On equipment failure

This post is unusually short. It’s probably related to the fact that I’ve written it on a piece of wet paper in the middle of the crossing…


Where would it be more adequate to write about equipment failure then in the middle of the pacific, 1200 nautical miles (more than 2000km) from the nearest land?


Everything will eventually break. On a boat, the trick is to mitigate the “when”. A water maker that stops working at a marina isn’t as critical than a week later in the middle of an ocean crossing. I guess that’s why a lot of cruisers, myself included, are overzealous in their maintenance; because of the inherent risk associated with gear failure. So I always end up buying the best equipment, and spend a lot of time and efforts to reduce the stress, cycles and heavy use on everything that I can see or hear. Fear is a powerful thing.

Running rigging failure. The sheave completely exploded on us. Luckily, we had something ready to keep going until we found a machine shop where we got new sheaves made.


Yet, we still suffer from equipment failure. It’s part of life, something that we all seem to accept. No matter the brand or the price, pretty much everything is manufactured for a specific lifespan, be it in years or cycles. And I know pretty well; put a “marine” sticker on something and all of a sudden, there’s a 10x markup. Most time it makes sense; I tend to trust more my safety on a 75$ shackle made out of 316 stainless steel rated for 20 newton of load and tested over thousands of stress cycle then the similar in look 3$ “metal” shackle at HomeDepot. Call me crazy, but I want to believe you get what you pay for. Or at least, you should. Call it the capitalist version of karma?

So every failure comes necessarily at a higher cost. When our 3 years old fridge broke down in Panama, we ended up paying over 3000$ in parts alone to keep going. For a compressor and some tubes. It doesn’t even have a fancy water dispenser or great me with a “Good morning Captain Awesome” every morning.

You get what you pay for? This water strainer is 450$. That’s just a fancy mosquito net catching seaweed so they don’t go in the pump of our toilet. It lasted 6 years….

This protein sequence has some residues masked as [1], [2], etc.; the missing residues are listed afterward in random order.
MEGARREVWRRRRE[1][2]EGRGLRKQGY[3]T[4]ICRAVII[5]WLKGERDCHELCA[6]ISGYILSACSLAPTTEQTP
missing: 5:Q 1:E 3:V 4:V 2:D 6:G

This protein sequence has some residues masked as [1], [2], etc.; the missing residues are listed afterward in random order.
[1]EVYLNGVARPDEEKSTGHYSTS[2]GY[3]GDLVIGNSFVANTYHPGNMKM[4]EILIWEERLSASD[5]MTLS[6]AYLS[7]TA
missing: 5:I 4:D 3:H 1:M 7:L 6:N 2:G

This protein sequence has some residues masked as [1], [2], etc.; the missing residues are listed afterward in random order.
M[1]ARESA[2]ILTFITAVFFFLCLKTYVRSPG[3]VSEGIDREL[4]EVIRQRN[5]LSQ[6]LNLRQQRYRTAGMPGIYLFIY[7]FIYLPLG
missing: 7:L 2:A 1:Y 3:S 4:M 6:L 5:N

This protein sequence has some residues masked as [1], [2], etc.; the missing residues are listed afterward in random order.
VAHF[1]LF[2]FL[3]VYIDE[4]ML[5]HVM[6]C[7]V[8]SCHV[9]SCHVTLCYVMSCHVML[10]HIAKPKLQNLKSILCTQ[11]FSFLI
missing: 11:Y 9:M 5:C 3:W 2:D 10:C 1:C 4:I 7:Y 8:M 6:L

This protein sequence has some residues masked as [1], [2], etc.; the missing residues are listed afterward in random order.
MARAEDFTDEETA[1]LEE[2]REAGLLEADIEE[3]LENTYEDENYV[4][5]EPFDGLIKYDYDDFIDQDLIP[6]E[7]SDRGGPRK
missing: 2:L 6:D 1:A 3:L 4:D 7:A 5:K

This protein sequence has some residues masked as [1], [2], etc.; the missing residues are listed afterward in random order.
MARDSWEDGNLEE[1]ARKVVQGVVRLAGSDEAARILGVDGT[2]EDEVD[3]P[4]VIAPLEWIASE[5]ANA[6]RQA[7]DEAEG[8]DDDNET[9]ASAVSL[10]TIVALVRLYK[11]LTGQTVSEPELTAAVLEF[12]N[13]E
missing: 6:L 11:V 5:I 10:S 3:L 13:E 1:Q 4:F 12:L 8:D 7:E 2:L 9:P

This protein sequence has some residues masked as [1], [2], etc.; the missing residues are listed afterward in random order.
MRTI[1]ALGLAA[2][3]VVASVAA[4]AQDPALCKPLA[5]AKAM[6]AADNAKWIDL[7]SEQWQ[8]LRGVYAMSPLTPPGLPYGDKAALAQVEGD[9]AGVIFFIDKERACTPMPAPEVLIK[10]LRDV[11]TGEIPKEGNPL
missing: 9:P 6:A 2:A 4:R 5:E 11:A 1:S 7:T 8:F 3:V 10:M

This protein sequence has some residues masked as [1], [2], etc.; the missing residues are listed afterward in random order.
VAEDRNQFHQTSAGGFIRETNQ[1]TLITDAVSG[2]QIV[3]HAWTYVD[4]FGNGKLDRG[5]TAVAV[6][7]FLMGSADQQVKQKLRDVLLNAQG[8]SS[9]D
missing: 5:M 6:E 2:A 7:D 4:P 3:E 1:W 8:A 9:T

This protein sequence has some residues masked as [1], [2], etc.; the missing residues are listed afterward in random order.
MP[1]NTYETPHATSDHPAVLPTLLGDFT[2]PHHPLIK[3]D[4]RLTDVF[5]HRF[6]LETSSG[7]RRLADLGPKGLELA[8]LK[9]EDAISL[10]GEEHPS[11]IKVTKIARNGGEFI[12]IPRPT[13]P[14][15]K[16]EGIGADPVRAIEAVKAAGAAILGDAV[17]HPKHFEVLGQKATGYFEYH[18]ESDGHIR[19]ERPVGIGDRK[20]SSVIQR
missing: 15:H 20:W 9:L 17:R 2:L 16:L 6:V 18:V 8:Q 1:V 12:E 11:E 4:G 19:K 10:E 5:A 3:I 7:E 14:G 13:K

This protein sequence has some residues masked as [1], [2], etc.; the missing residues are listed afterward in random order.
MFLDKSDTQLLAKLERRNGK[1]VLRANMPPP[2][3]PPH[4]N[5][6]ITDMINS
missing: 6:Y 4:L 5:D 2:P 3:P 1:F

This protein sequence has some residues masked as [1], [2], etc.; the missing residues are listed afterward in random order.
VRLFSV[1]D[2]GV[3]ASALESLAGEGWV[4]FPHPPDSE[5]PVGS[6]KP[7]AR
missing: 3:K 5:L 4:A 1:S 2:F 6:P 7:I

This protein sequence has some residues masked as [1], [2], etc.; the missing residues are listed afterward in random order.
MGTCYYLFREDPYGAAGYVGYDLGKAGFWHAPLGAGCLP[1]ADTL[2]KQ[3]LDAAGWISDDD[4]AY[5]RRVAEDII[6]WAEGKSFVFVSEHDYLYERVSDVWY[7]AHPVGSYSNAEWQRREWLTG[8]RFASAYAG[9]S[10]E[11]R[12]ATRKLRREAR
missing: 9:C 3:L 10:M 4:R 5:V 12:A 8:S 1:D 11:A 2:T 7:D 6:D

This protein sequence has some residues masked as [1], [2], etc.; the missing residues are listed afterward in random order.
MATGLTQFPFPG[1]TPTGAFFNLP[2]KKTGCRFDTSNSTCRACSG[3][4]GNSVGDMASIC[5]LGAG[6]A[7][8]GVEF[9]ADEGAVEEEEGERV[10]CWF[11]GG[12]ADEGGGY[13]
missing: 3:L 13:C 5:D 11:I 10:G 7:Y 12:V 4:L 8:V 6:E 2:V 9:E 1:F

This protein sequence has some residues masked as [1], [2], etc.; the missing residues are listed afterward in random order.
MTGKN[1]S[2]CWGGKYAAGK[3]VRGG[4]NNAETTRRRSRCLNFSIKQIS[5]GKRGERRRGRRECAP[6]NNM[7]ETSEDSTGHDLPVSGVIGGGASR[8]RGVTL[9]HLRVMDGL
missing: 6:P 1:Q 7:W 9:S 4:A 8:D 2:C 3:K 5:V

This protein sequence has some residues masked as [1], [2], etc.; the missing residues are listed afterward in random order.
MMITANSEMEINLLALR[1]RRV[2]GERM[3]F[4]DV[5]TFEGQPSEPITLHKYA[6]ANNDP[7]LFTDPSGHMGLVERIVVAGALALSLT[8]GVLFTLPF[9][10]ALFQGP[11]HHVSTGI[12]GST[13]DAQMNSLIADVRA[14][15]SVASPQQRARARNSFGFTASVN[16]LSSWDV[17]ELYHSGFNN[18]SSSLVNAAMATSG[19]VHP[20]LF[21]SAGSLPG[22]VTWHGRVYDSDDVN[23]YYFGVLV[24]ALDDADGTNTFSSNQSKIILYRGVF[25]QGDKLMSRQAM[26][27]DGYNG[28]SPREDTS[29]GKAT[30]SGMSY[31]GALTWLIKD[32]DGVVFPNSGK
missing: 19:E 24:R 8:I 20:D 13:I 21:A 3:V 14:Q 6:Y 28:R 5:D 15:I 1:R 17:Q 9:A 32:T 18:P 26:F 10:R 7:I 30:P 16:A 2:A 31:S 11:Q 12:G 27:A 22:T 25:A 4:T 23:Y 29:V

Ok so sure. It costs a leg. But what if you’re a successful BitCoin billionaire? We’ve certainly met some out here. Well, being able to buy the needed parts is often the real issue. While sitting in the cockpit, drinking a coffee in the early morning and gliding gently down the waves as we’re slowly sailing away toward French Polynesia, I would be hard pressed to find a store near by.

Sometimes, the failures just sucks. Cass’s sandal broke and she had to walk 7 km with a barefoot to find the only shop on the island.. 120$ they charged for a new pair of cheap sandals… So yes, we now carry spare sandals. And spare sandals for the spare sandals. One cannot be too cautious!

If you can’t fix it, you don’t need it

Well known saying in the cruising world


So, with no store in sights or exorbitant prices once you leave the continent, we end up carrying a lot of spare parts. (Soooooooooooooooooooooooooooooo many.) And at a very high cost. Both literally (I spent thousands in spare parts for our engine that I’m truly hoping never needing) and figuratively. Spare parts take up a lot of precious storage space. They make us heavier, therefore slower. Empty Pablo of all the hoses of all possible size and length, hundreds of feet of spare electrical wires, thousands of bolts, nuts and screws or just the random assortment of bits of wood, chunks of stainless “in case I need to build something”, plates of aluminum (“because if we don’t carry those, we’ll need them”) or just gallons of epoxy and yards of fibreglass. Or the 10 gallons of various oil? That fridge I talked about before? We now carry a spare compressor, some cans of refrigerant with the technician gauges for refilling it, a spare electronic board, 3 remote thermostats for said electronic board, a few fans for it, etc etc etc. And that’s not even a critical system! Removed all of that, remove half of the tools and spare tools(!) and I’m convinced we would save at shave at least 1 day on this crossing, save hundreds of dollars in fuel and sail so much better.